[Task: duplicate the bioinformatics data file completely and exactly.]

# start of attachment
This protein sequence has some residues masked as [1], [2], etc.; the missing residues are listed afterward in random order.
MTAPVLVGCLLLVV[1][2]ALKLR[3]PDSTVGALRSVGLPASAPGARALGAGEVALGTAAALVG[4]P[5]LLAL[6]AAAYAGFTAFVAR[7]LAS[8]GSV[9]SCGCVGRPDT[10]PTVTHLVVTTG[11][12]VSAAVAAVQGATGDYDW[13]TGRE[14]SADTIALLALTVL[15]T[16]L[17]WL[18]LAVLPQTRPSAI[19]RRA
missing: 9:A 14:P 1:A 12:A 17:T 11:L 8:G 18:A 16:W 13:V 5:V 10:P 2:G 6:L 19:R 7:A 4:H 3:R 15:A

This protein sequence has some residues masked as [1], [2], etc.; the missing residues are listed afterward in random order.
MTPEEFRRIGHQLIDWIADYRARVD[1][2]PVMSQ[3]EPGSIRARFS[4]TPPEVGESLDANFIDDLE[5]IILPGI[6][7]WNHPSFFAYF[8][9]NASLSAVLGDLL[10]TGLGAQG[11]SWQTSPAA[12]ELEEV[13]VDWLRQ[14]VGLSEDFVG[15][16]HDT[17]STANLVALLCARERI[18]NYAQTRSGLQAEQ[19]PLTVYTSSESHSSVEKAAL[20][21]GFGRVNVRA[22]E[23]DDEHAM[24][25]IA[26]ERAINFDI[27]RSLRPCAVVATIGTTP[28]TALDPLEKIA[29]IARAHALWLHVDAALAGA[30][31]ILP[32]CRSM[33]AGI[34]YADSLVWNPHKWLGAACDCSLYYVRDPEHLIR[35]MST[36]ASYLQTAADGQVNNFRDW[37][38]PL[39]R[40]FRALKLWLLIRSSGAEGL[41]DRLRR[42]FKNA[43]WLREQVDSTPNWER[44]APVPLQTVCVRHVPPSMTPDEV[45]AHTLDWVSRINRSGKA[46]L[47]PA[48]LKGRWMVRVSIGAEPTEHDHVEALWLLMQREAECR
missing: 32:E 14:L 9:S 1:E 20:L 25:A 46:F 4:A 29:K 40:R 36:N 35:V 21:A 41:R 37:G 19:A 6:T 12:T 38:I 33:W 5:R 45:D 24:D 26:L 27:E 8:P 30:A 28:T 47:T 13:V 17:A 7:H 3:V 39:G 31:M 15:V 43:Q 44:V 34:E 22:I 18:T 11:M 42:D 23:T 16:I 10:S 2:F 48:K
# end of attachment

This protein sequence has some residues masked as [1], [2], etc.; the missing residues are listed afterward in random order.
MTAPVLVGCLLLVV[1][2]ALKLR[3]PDSTVGALRSVGLPASAPGARALGAGEVALGTAAALVG[4]P[5]LLAL[6]AAAYAGFTAFVAR[7]LAS[8]GSV[9]SCGCVGRPDT[10]PTVTHLVVTTG[11][12]VSAAVAAVQGATGDYDW[13]TGRE[14]SADTIALLALTVL[15]T[16]L[17]WL[18]LAVLPQTRPSAI[19]RRA
missing: 9:A 14:P 1:A 12:A 17:T 11:L 8:G 18:A 16:W 13:V 5:V 10:P 2:G 6:L 19:R 7:A 4:H 3:R 15:A

This protein sequence has some residues masked as [1], [2], etc.; the missing residues are listed afterward in random order.
MTPEEFRRIGHQLIDWIADYRARVD[1][2]PVMSQ[3]EPGSIRARFS[4]TPPEVGESLDANFIDDLE[5]IILPGI[6][7]WNHPSFFAYF[8][9]NASLSAVLGDLL[10]TGLGAQG[11]SWQTSPAA[12]ELEEV[13]VDWLRQ[14]VGLSEDFVG[15][16]HDT[17]STANLVALLCARERI[18]NYAQTRSGLQAEQ[19]PLTVYTSSESHSSVEKAAL[20][21]GFGRVNVRA[22]E[23]DDEHAM[24][25]IA[26]ERAINFDI[27]RSLRPCAVVATIGTTP[28]TALDPLEKIA[29]IARAHALWLHVDAALAGA[30][31]ILP[32]CRSM[33]AGI[34]YADSLVWNPHKWLGAACDCSLYYVRDPEHLIR[35]MST[36]ASYLQTAADGQVNNFRDW[37][38]PL[39]R[40]FRALKLWLLIRSSGAEGL[41]DRLRR[42]FKNA[43]WLREQVDSTPNWER[44]APVPLQTVCVRHVPPSMTPDEV[45]AHTLDWVSRINRSGKA[46]L[47]PA[48]LKGRWMVRVSIGAEPTEHDHVEALWLLMQREAECR
missing: 32:E 14:L 9:S 1:E 20:L 25:A 46:F 4:A 29:K 40:R 36:N 35:V 21:A 41:R 37:G 19:A 6:T 12:T 38:I 33:W 5:R 45:D 24:D 26:L 27:E 8:P 30:A 28:T 47:T 13:V 17:A 7:H 3:V 39:G 31:M 15:V 43:Q 44:V 34:E 22:I 18:T 11:M 42:D 23:T 16:I 10:S 2:F 48:K